What are the best worktops for Kitchens?
Kitchens are the showpiece of a home, not only do we cook here, we socialise and do our homework here sometimes too. Moreover a new kitchen can add around 5% to the value of your home so you may look to your kitchen as an investment. When it comes to selling your home the kitchen can stand to offer around a 50% return on your investment so it is worth spending according to the maximum/ceiling value of the home. Overspending will mean you are unlikely to see a return on your investment, however under spending will not only make your home harder to sell but can actually bring the value down.
The kitchen worktop is something we interact with on a daily basis so it is important to ensure we select the right worktop that works for you and not the other way around. You should expect to spend around 10 to 15% of the kitchen renovation budget on your worktops.
There are a wide variety of kitchen worktops to choose from and the options available can be overwhelming. Here is a run-down of the main pros and cons for some of the most popular materials used for kitchen worktops in the market today.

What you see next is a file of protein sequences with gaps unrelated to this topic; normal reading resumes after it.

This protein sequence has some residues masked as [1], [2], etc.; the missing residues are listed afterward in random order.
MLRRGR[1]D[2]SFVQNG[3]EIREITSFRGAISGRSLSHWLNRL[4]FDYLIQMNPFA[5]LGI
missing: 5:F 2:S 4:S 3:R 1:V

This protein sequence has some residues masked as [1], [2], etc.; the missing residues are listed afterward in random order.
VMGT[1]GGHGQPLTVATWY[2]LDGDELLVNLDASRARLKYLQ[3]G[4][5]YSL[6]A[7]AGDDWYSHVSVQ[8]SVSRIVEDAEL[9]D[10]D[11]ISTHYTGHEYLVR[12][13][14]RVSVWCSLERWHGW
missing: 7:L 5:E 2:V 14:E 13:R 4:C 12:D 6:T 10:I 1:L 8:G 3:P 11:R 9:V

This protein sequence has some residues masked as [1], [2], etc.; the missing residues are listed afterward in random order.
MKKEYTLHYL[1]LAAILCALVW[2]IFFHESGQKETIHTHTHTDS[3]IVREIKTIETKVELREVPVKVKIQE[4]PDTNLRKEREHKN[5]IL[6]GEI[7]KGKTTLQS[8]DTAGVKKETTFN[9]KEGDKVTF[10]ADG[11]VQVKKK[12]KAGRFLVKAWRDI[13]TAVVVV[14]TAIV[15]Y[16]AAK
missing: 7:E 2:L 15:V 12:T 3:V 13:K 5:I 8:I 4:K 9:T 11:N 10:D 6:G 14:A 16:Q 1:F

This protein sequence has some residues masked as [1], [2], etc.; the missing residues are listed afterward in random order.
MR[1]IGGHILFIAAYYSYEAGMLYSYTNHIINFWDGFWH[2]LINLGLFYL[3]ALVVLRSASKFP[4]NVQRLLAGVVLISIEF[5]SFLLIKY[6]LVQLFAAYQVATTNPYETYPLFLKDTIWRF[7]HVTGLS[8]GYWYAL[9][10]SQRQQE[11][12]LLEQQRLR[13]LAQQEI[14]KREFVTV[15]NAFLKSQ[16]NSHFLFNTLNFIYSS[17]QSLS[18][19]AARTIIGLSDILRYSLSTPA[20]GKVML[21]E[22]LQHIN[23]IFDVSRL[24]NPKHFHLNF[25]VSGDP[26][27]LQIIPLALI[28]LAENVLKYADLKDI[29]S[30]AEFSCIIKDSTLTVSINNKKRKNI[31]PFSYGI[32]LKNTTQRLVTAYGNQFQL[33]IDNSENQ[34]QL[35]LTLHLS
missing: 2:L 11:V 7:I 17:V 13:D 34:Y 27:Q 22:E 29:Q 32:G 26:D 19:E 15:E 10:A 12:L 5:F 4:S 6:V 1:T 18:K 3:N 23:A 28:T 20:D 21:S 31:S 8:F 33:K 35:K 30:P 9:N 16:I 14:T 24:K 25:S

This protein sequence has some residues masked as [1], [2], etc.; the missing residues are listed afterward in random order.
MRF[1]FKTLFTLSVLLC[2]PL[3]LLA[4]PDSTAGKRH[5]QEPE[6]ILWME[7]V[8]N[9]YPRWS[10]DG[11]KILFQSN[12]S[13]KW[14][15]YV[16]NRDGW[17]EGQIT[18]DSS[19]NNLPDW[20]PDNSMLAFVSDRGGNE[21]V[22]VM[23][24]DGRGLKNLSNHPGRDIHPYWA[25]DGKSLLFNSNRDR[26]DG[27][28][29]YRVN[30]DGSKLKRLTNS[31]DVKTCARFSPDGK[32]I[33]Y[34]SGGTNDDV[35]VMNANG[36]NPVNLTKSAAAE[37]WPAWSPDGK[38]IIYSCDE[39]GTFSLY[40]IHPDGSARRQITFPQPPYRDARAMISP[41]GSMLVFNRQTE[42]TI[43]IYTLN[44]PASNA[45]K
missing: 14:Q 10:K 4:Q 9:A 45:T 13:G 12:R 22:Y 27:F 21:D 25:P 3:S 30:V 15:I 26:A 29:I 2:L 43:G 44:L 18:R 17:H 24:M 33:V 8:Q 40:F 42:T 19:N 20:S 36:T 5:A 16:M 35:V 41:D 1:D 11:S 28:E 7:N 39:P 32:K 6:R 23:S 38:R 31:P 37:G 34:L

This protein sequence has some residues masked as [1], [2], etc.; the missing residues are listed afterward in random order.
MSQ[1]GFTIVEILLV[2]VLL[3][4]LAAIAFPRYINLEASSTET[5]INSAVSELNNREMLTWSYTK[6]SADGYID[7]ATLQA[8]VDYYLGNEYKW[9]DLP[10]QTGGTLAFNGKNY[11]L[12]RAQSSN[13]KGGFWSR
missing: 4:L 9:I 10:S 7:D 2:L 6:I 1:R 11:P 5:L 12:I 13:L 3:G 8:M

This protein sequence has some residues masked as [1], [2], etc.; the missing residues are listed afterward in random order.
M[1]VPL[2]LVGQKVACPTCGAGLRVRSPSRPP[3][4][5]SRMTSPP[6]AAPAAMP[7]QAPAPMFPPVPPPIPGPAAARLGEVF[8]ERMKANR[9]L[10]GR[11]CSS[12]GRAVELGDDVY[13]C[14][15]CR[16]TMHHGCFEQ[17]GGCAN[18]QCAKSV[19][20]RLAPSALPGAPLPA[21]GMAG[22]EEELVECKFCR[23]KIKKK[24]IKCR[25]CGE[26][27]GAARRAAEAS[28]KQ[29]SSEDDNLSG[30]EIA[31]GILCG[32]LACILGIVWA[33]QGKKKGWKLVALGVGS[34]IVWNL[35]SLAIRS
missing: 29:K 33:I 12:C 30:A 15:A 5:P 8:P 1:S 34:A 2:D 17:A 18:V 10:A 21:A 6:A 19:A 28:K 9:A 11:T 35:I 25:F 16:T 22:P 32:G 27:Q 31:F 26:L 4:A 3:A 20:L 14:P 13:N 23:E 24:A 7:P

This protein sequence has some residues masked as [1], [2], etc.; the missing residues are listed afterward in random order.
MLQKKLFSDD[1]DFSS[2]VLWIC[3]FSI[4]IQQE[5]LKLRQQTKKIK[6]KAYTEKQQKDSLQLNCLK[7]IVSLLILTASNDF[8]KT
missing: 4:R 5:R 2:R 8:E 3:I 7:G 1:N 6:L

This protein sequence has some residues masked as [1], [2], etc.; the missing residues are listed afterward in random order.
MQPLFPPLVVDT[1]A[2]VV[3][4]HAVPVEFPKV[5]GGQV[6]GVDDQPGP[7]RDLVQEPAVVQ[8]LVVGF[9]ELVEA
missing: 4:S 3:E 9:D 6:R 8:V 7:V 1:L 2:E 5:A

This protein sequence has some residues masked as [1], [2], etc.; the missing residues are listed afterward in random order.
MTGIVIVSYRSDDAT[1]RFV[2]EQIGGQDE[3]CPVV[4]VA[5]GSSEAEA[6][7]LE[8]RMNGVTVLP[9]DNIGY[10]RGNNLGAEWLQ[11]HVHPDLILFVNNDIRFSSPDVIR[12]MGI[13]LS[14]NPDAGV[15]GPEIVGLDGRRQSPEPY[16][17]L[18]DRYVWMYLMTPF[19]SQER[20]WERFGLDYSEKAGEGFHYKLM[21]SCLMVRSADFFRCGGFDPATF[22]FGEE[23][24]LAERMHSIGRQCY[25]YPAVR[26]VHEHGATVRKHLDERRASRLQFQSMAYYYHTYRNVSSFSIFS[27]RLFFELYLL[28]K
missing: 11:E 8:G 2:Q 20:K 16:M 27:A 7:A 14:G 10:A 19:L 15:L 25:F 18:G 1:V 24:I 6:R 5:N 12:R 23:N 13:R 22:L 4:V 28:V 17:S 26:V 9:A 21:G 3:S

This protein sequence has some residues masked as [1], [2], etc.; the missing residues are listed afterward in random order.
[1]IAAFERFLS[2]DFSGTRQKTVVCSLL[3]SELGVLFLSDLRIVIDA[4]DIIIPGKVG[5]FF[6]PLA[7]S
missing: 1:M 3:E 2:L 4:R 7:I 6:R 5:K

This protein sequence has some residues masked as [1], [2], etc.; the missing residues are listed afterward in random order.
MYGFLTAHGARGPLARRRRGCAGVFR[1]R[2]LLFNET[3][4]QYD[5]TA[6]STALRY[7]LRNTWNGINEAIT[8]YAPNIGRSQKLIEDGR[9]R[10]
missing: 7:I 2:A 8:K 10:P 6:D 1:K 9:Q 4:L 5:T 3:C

For centuries granite has been the go-to material for architects and designers looking to add that wow factor to their creations whilst needing something that is strong and durable. Granite is 100% natural and begins its life below the Earth’s surface which is how it gets its superior strength. Second only to diamonds in terms of natural strength, it is widely used for kitchen worktops due to its beauty, durability and antibacterial properties. The smooth polished finish is ideal for rolling dough for all you baking enthusiasts! Granite worktops are also available in honed and matt finishes now too. Adding a natural stone worktop will really add value to your kitchen and stands to make your kitchen more appealing to potential buyers if you plan to sell in future.
- Hard wearing
- Heat resistant
- Scratch resistant
- Limited colour options
- No guarantee on veining/patterns
- Needs sealing
This is a man-made stone which is typically made of 97% natural quartz minerals with 3% of polymers and resins to add strength and colour. In recent years Quartz worktops have grown in popularity which has had a knock-on effect to the price. Quartz can now be purchased for similar prices to Granite however they offer a superior level of strength, consistency and choice when compared to natural stone. Being man made the appearance, strength and other antibacterial properties can be controlled and are therefore designed to serve the modern day family kitchen. They are the perfect balance between Natural Granite worktops and Solid Surface worktops such as Corian. Quartz worktops offer all of the beauty and appeal of Natural stone without any of the potential pitfalls. Where Corian can look less natural it has many functional benefits, Quartz is the perfect balance between the two.
- Consistency in colour and pattern
- Heat resistant
- Scratch resistant
- No need for sealing/re-sealing
- Easy to maintain
- Less heat resistant than Granite
- Mostly modern colours and patterns
Solid Surface or Corian: